Post-Discharge Workgroup Highlights Systems Approach to Caring for Multiple-Visit Patients

Post-Discharge Workgroup Highlights Systems Approach to Caring for Multiple-Visit Patients

This month MVC hosted its first post-discharge follow-up workgroup presentation of the year, which featured a presentation by guest speaker Lisa Powell, MBA, PTA, Clinical Director of Operations of Sparrow Hospital. She shared insights from a recent Sparrow Hospital project launched to reduce readmissions and acute care utilization.

The project came about when E.W. Sparrow Hospital identified that readmissions were a key driver of capacity limitations in the acute care setting and that Sparrow was underperforming compared to peers. After observing high readmission rates for their facility, Sparrow investigated utilization by asking questions about the social determinants of health impacting the patient population and looking into specific identity metrics.

Figure 1.

As part of Sparrow’s investigation, they drilled down on specific patient cases for context, discovering 35 discrete patients in 2021 who accounted for a total of 434 admissions and 2,088 acute care days. This unique subset of patients was defined by the Sparrow team as multiple-visit patients (MVPs)—those with 10 or more combined inpatient and observation admissions over the past 12 months. The data available on MVPs exemplified a disconnect in the delivery, management, and transition of care, and a need for a care plan that could be implemented the next time an MVP patient presented to the emergency department. The resulting plan was designed to transition away from episodic care, close the primary care gap to improve care in the right setting, and remove barriers to accessing specialty care, all within Sparrow's resource and time constraints.

Focusing on one patient at a time, the physicians and care team members were tasked to work offline on their own time to articulate a brief care plan and synopsis of the patient from their respective disciplines. The providers later came together at one-hour multidisciplinary virtual meetings to discuss each patient and achieve consensus on their proposed plan. Once a plan was established and agreed upon, the team distributed the information to hospital staff utilizing layered EMR tools such as FYI flags, specialized note types for MVP care plans, and best practice advisories (BPA).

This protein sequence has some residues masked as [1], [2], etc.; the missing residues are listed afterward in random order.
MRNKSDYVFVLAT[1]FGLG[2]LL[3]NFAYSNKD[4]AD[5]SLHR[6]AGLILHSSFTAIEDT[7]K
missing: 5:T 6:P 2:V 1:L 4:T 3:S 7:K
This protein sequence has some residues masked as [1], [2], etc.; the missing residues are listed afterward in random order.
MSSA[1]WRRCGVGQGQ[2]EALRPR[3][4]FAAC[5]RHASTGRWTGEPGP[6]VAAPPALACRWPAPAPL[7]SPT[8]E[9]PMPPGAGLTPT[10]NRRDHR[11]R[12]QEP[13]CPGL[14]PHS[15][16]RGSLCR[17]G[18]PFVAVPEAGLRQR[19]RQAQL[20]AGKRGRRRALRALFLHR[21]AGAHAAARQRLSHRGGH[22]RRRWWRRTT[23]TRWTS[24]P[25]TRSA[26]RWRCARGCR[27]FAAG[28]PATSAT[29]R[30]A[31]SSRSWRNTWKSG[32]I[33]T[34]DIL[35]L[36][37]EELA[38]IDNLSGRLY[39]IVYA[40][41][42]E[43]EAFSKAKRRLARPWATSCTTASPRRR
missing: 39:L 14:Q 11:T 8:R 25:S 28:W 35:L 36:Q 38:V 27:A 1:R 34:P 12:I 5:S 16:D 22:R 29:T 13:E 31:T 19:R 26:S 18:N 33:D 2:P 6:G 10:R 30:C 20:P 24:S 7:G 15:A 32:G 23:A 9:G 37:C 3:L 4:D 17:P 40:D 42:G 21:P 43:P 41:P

After receiving initial feedback and analyzing usage data, providers found certain EMR tools more effective than others. FYI flags were the least utilized tool and not effective on their own in changing clinical behavior, as they were often ignored. Implementing a specialized note type for MVP care plans, however, was extremely effective and user-friendly (Figure 2). Through this development, providers no longer needed to search through lengthy patient medical histories to locate their MVP care plan, increasing the likelihood that the care provided would be in line with the agreed upon multidisciplinary plan.

Figure 2.

Four months after Sparrow Hospital launched this EMR systems approach, they reduced acute care days as well as the number of patients who met the multi-visit patient definition of 10 or more admissions over 12 months (see Figures 3 and 4) with sustained improvement for over two years. Providers consistently provide positive feedback and Sparrow has continued to expand the scope and use of the approach.

Figure 3.

Figure 4.

Although over the past two years, readmission rates and the number of MVPs that frequent their hospital have decreased (Figure 5), the impact of this project expands far beyond improving hospital readmission rates and acute care utilization. Sparrow Hospital’s systems approach to MVPs keeps patients out of the hospital and improves their lives. Although no patient-reported outcomes data has been collected on this to date, Sparrow Hospital is confident that this approach is improving the quality of life for many patients.

Figure 5.

As the project continues to evolve, Sparrow Hospital hopes to expand the utilization of multidisciplinary care plans delivered through EMR tools, which are inherently designed for flexibility in use. The target population can be broadened, providers can escalate patients who may benefit from an MVP plan of care, and tools can be utilized for difficult transitions of care.

Sparrow’s systems-level approach to supporting MVPs in a hospital setting has shown great promise in care management and improvement, and the participants in last week’s workgroup were eager to share the success of this project with their sites and colleagues. Sparrow Hospital identified an area of poor performance and collaborated to design an initiative that addressed patient needs within established systems and resources. As we look toward the future of healthcare quality improvement, feasibility in implementation must be a high priority to achieve success.

MVC workgroups consist of a diverse group of representatives from Michigan hospitals and physician organizations that meet virtually to collaborate and share ideas. If you were unable to attend this workgroup, you can access the recording here. To register for upcoming workgroups, visit MVC’s 2024 events calendar. If your team has a successful initiative or project to share with the Collaborative, please reach out to MVC.


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